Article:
top of page

Denmark reports no bank robberies as it goes cashless

One of the more surprising advantages of becoming cashless has been found by Denmark: there have been no bank robberies.

Recent statistics from the banking group Finans Danmark show a consistent decline in violent crime at branches over the past 20 years, with no reported robberies in 2022 as a result.

Additionally, in 2022 there were no assaults against Danish ATMs for a second year in a row.

But as predicted, there has been a sharp surge in financial crime, particularly online fraud and scams.

As criminals profit from the expansion of internet banking, there has also been an increase in online fraud and other forms of scams everywhere in the world in recent years.

According to industry statistics, the decline in physical robberies is due to internet transactions, which have led several Danish banks to stop offering cash services at their branches.

In Denmark, fewer than 20 bank locations still store cash.

In Denmark, there were 221 bank robberies in 2000, but that figure dropped to 121 in 2004, one in 2021, and none in 2022.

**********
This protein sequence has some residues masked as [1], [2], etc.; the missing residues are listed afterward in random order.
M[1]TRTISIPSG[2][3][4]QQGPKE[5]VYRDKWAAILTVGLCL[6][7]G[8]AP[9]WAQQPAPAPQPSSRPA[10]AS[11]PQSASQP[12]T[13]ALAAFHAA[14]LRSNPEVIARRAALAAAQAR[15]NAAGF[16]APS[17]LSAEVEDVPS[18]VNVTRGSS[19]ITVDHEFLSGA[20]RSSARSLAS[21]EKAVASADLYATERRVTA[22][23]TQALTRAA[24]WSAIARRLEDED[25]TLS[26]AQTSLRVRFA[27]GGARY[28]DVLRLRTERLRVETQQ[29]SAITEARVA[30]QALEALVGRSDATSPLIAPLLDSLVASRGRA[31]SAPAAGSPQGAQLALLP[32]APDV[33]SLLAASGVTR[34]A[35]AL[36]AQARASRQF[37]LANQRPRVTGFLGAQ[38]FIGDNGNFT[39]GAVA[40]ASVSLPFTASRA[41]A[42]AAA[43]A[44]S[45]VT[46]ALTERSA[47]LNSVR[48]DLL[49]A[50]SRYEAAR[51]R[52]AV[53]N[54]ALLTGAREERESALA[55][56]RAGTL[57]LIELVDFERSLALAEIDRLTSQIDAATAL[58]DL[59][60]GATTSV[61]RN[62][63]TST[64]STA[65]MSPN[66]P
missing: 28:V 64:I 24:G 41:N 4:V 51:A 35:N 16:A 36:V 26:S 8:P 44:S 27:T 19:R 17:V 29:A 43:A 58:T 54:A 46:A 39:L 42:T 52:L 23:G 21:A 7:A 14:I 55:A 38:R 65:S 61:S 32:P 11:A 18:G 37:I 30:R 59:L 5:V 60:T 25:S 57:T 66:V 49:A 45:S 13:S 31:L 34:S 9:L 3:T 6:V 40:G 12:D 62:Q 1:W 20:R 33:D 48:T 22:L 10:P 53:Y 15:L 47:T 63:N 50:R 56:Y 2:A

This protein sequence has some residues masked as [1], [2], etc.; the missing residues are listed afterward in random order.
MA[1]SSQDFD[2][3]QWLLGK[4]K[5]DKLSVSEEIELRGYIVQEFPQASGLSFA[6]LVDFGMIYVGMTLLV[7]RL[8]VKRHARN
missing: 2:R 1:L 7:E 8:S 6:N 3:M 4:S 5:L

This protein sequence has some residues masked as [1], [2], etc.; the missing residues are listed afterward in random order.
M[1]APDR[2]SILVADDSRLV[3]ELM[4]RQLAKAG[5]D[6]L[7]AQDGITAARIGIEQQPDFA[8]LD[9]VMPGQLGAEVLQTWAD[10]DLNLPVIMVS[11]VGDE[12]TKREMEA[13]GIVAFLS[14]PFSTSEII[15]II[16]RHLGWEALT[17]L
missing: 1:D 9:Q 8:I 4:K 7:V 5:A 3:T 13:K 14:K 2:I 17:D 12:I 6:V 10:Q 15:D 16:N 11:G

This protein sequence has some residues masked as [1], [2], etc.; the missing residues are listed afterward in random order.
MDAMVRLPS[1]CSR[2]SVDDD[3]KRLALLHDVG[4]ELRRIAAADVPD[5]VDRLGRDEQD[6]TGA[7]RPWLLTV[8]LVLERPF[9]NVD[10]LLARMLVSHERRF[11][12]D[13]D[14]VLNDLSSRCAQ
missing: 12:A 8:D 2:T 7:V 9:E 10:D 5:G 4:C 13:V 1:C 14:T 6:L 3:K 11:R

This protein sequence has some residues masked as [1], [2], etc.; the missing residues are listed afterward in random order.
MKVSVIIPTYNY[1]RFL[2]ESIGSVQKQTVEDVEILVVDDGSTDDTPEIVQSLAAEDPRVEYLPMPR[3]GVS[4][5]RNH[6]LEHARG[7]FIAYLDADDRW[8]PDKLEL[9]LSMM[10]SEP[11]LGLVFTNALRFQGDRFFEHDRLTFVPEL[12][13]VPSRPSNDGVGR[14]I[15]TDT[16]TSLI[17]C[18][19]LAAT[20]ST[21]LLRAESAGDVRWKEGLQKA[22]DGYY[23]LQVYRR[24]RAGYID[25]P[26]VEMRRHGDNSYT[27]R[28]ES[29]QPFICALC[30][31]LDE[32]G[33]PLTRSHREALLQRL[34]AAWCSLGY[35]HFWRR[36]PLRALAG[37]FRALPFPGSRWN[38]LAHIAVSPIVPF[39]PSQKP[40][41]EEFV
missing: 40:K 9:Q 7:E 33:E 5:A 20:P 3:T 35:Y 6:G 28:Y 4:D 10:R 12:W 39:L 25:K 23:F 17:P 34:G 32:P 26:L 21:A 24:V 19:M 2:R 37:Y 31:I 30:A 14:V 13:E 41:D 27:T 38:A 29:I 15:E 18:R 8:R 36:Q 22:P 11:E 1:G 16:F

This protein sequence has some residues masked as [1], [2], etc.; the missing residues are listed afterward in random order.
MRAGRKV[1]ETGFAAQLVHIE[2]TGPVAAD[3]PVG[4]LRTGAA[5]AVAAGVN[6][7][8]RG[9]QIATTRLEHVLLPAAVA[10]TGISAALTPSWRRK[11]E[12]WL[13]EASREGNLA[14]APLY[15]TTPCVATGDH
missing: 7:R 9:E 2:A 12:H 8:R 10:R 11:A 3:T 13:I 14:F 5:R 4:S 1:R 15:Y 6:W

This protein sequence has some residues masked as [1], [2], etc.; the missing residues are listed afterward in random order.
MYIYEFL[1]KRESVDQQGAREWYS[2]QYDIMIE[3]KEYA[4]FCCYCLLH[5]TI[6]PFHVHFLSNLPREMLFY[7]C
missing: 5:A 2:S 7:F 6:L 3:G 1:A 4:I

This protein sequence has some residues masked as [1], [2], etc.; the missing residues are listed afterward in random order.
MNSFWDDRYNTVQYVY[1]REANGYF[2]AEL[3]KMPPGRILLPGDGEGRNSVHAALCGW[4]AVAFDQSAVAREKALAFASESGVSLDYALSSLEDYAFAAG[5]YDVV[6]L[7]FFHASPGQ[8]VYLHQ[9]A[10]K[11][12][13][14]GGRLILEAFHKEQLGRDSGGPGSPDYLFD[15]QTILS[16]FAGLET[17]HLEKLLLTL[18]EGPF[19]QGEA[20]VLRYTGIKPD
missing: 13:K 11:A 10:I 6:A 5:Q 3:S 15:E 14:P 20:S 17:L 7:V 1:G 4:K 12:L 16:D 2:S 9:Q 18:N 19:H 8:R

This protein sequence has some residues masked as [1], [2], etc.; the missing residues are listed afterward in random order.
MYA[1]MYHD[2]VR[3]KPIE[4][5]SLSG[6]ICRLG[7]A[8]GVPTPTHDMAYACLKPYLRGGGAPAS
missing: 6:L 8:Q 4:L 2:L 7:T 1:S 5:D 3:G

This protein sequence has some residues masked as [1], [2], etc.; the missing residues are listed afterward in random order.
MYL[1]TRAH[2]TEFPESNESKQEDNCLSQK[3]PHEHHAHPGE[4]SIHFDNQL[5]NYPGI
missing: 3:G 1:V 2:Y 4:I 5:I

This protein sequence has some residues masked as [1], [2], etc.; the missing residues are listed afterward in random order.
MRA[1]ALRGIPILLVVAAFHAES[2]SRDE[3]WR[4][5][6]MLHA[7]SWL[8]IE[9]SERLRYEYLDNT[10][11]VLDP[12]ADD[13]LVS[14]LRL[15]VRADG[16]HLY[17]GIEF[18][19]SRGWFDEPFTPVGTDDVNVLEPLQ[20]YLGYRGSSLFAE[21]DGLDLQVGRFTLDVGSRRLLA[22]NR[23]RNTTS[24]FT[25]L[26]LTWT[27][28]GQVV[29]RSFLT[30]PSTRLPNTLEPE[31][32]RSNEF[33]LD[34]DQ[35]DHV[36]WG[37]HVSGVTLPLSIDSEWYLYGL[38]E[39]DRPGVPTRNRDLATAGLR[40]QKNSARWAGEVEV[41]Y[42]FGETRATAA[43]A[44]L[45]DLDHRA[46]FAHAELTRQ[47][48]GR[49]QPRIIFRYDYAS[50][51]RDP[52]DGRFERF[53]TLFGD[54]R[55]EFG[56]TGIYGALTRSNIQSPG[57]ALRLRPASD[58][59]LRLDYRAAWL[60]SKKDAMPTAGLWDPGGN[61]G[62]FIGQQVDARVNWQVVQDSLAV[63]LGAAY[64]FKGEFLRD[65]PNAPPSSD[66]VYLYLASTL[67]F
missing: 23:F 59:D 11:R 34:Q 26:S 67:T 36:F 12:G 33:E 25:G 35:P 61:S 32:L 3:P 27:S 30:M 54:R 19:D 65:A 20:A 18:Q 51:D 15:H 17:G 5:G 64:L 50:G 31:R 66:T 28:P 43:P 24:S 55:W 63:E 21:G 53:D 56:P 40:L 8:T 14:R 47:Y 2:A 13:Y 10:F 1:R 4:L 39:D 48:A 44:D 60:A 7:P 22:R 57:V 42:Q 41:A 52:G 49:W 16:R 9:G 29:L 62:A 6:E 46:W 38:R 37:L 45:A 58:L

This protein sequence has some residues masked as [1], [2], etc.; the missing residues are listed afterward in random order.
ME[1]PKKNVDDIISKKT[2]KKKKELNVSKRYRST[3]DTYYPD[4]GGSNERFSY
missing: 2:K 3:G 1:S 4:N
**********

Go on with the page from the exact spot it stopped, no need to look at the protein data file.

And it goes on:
The elimination of Danish bank robberies, which was originally noted by Bloomberg, is another indication of how the development of the internet is changing the nature of the world's financial system.

In terms of banks, Americans continue to be more traditional than their European peers. According to FBI statistics, there has been a rise in crimes involving banks in the US.

In the United States, there were 1,964 bank robberies, break-ins, and assaults on armored vehicles in 2021, up from 1,788 in 2020.

In the meantime, non-cash forms of payment have grown in popularity in Britain.

According to UK Finance, cards accounted for 57% of all payments made in Britain in 2021, with cash making up just 15% of transactions.

Up from 13.7 million in 2020, over 23 million customers used cash either once a month or not at all throughout that year, according to UK Finance.

Since the pandemic, the use of internet banking has grown rapidly throughout Europe. As a result, thousands of branches have closed in recent years.



bottom of page